Like a rising soufflé, Fuwa Fuwa takes pancakes to new heights.

staffpick01The taste is so familiar it will bring back childhood memories of weekend breakfasts with your family, but you will also be surprised how different these pancakes are from the flapjacks at your local diner. This is Fuwa Fuwa—Japanese for “fluffy fluffy”—a new Annex eatery that is introducing Toronto to the latest Japanese take on a traditional dish.

Benson Lau and co-owner Yuka Naka hit on the idea for soufflé pancakes while they were both studying pastry at Le Cordon Bleu in Tokyo. “We think that pancakes make people happy and when we opened a dessert shop, we wanted to make people happy.” True to their culinary background, they treat the pancake as a serious dish, finding ways to explore its possibilities while still elevating its essential pancakeyness. When I ask if it is just the toppings that change from one menu item to the next, Benson corrects me: “What matters is the balance.”

For example, “the tiramisu is cheese and chocolate, so we have a slightly bitter espresso sauce that cuts through the richness. For the crème brûlée, the caramel on top is crispy and the pancake is soft in the middle, so we are playing more with the texture. For different plates, although the pancake itself is the same, when it all comes together, each is a different experience.”

staffpick02Soufflé pancakes originated in Osaka, where Yuka grew up. There, they are served at celebrations, especially weddings. The thick cakes are made with beaten egg whites and cooked at a carefully controlled temperature to create an amazing cloud-like texture halfway between a pancake and a soufflé. The kitchen at Fuwa Fuwa makes its batter fresh every morning with freshly cracked eggs. When my order arrives, Benson shakes the plate proudly to display the trademark soufflé pancake jiggle.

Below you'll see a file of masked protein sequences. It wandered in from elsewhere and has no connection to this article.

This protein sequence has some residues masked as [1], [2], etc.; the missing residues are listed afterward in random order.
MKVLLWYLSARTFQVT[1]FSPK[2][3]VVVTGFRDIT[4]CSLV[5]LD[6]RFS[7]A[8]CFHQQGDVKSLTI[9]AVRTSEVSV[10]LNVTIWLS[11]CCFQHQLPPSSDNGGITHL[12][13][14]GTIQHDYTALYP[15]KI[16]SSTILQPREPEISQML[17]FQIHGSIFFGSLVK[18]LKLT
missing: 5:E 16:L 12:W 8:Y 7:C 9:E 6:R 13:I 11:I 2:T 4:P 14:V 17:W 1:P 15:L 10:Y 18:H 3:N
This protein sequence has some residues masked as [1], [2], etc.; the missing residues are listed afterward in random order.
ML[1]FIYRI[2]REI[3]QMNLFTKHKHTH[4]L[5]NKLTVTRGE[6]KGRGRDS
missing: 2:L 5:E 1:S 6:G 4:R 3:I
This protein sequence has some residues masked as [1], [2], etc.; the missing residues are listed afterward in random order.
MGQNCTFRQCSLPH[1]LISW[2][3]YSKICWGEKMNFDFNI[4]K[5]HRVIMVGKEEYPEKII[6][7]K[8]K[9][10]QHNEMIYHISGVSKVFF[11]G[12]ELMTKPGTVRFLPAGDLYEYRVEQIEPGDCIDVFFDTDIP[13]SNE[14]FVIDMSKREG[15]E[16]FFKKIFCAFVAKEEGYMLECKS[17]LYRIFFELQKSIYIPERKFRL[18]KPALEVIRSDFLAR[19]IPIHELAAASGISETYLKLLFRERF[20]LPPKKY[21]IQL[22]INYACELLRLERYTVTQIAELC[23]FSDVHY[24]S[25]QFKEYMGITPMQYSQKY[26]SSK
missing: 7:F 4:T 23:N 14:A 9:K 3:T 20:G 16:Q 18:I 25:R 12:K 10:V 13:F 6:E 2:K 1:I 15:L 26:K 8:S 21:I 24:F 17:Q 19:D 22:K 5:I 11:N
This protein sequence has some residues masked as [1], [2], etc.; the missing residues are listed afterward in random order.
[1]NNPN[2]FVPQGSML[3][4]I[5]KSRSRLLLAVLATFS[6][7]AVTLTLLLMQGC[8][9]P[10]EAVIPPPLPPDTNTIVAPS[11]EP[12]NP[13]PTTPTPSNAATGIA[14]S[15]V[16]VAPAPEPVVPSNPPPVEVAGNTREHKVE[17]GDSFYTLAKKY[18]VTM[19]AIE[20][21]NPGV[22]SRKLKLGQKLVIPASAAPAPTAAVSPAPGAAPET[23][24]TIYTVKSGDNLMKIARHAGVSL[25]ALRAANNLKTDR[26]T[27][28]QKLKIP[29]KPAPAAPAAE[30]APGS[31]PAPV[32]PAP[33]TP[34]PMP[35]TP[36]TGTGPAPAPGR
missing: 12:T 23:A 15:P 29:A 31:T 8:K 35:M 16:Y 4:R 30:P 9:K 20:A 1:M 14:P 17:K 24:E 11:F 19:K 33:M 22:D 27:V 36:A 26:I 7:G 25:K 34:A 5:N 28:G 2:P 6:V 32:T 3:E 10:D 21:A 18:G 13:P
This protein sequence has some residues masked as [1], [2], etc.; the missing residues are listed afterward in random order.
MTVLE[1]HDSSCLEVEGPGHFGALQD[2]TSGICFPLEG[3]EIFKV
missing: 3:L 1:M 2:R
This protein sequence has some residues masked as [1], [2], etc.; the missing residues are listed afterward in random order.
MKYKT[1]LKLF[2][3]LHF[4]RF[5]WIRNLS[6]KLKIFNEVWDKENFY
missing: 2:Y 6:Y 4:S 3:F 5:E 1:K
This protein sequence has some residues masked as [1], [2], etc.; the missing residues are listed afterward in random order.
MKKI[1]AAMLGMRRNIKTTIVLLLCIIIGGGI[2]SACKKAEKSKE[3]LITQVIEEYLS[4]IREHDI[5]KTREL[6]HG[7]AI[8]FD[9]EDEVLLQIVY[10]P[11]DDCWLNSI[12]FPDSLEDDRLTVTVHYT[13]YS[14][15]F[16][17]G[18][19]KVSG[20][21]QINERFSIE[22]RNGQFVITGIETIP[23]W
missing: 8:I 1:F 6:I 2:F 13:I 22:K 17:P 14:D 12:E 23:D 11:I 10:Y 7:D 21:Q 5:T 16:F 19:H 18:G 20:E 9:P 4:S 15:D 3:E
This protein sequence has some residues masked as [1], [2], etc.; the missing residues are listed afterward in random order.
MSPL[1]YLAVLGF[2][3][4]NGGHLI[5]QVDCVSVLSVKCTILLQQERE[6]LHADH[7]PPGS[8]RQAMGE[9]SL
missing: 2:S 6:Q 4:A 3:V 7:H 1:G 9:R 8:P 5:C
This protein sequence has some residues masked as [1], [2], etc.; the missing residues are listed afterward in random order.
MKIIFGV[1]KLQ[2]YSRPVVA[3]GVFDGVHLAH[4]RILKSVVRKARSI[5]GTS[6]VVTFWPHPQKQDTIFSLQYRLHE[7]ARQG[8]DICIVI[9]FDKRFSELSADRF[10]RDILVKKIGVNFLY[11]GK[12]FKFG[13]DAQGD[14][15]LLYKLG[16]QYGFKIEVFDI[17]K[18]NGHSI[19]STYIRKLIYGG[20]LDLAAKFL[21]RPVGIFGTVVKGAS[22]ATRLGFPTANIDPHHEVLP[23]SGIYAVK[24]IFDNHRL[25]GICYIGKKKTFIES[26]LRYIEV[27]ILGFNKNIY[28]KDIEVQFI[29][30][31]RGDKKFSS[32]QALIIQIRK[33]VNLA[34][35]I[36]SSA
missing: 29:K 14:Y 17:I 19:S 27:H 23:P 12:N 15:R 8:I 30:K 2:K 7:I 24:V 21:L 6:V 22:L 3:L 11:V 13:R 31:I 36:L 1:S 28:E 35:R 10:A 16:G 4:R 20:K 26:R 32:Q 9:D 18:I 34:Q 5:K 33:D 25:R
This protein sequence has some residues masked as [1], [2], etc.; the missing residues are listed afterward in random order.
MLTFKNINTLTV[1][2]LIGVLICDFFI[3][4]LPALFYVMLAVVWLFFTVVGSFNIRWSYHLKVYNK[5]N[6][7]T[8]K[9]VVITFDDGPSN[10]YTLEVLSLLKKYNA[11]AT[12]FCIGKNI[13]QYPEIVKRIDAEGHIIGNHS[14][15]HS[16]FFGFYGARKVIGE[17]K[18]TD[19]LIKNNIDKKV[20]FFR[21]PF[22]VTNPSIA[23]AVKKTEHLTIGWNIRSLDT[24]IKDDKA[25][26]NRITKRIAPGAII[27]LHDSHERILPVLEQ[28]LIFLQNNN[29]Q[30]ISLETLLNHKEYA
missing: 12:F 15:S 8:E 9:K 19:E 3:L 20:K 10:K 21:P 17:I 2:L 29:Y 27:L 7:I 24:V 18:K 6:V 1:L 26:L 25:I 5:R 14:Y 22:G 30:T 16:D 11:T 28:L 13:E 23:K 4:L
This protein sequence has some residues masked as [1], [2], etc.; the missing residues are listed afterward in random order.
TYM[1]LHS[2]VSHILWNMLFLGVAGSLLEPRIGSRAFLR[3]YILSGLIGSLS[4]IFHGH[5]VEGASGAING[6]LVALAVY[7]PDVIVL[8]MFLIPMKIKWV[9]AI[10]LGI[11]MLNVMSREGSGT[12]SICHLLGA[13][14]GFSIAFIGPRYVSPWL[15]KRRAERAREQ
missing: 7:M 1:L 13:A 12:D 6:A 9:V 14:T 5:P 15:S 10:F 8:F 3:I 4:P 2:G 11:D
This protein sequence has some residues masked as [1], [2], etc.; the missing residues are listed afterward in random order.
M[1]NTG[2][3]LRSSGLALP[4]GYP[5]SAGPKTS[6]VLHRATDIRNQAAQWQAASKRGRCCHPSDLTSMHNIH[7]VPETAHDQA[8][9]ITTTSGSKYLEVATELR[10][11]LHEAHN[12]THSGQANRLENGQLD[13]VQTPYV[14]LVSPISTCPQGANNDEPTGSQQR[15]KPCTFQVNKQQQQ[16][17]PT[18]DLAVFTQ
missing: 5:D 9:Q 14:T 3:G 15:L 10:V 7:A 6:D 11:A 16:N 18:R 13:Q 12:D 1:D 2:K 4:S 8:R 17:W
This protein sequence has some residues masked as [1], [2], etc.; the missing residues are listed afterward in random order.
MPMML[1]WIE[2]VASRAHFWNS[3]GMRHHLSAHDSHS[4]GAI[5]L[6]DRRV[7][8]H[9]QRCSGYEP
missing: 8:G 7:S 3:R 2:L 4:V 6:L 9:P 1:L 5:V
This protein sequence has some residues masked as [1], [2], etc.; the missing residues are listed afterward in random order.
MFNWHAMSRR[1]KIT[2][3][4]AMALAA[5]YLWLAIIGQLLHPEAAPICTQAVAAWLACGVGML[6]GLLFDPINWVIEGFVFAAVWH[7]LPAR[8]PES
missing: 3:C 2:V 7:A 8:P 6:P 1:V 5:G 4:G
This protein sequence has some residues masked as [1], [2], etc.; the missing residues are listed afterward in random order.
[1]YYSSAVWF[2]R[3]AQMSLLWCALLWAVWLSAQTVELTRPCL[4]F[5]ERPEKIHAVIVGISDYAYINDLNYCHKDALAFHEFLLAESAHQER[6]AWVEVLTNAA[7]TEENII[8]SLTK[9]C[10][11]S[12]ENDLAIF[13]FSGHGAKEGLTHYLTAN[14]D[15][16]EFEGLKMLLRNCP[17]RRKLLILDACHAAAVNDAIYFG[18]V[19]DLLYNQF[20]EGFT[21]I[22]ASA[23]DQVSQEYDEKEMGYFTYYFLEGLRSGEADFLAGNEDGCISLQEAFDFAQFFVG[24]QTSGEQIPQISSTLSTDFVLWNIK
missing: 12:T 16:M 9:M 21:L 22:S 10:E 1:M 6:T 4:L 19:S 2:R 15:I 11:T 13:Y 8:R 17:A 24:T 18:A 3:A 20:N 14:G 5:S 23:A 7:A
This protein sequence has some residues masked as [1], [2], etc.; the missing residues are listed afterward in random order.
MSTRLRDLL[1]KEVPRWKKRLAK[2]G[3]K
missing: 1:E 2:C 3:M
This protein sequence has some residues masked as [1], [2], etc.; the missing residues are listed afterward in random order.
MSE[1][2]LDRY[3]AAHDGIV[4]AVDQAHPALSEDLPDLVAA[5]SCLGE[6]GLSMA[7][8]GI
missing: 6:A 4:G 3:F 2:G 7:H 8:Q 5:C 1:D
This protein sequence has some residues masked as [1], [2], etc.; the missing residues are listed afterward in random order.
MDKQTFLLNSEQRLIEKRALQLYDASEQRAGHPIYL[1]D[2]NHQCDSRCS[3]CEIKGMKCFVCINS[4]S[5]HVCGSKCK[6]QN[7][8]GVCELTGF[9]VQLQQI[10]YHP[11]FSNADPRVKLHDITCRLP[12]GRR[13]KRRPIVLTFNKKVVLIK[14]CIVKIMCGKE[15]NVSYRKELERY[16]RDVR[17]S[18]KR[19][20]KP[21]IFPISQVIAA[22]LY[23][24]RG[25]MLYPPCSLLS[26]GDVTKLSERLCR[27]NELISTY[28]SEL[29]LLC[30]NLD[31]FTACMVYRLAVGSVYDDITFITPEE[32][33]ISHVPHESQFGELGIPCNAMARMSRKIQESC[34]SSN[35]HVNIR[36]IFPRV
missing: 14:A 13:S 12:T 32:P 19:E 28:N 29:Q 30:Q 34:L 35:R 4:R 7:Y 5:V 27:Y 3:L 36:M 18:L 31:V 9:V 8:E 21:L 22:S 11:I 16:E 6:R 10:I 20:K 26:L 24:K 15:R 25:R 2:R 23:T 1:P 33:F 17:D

Benson says he chose Toronto for the city’s open-mindedness and Torontonians’ appetite for originality and new food trends from around the globe. A quick stop by the café shows that locals have embraced it with open arms. Even at 3 pm on a weekday the dining room is packed. Westerners like to come for breakfast or brunch and Japanese people typically come for afternoon tea, which is a traditional time to eat something sweet.



Walter Muschenheim

Walter is a Toronto-based translator and writer. A real globetrotter, he has lived in France, Germany and the United States and explored Europe and Japan. On his adventures, he loves to learn about languages and food: the two cornerstones of culture!


Fuwa Fuwa Japanese Pancakes

408 Bloor St. W., Toronto | 647-618-2868
OPEN: Mon–Thurs 11 am–7:30 pm
Fri 11 am–10 pm • Sat 10 am–10 pm Sun 10 am–7:30 pm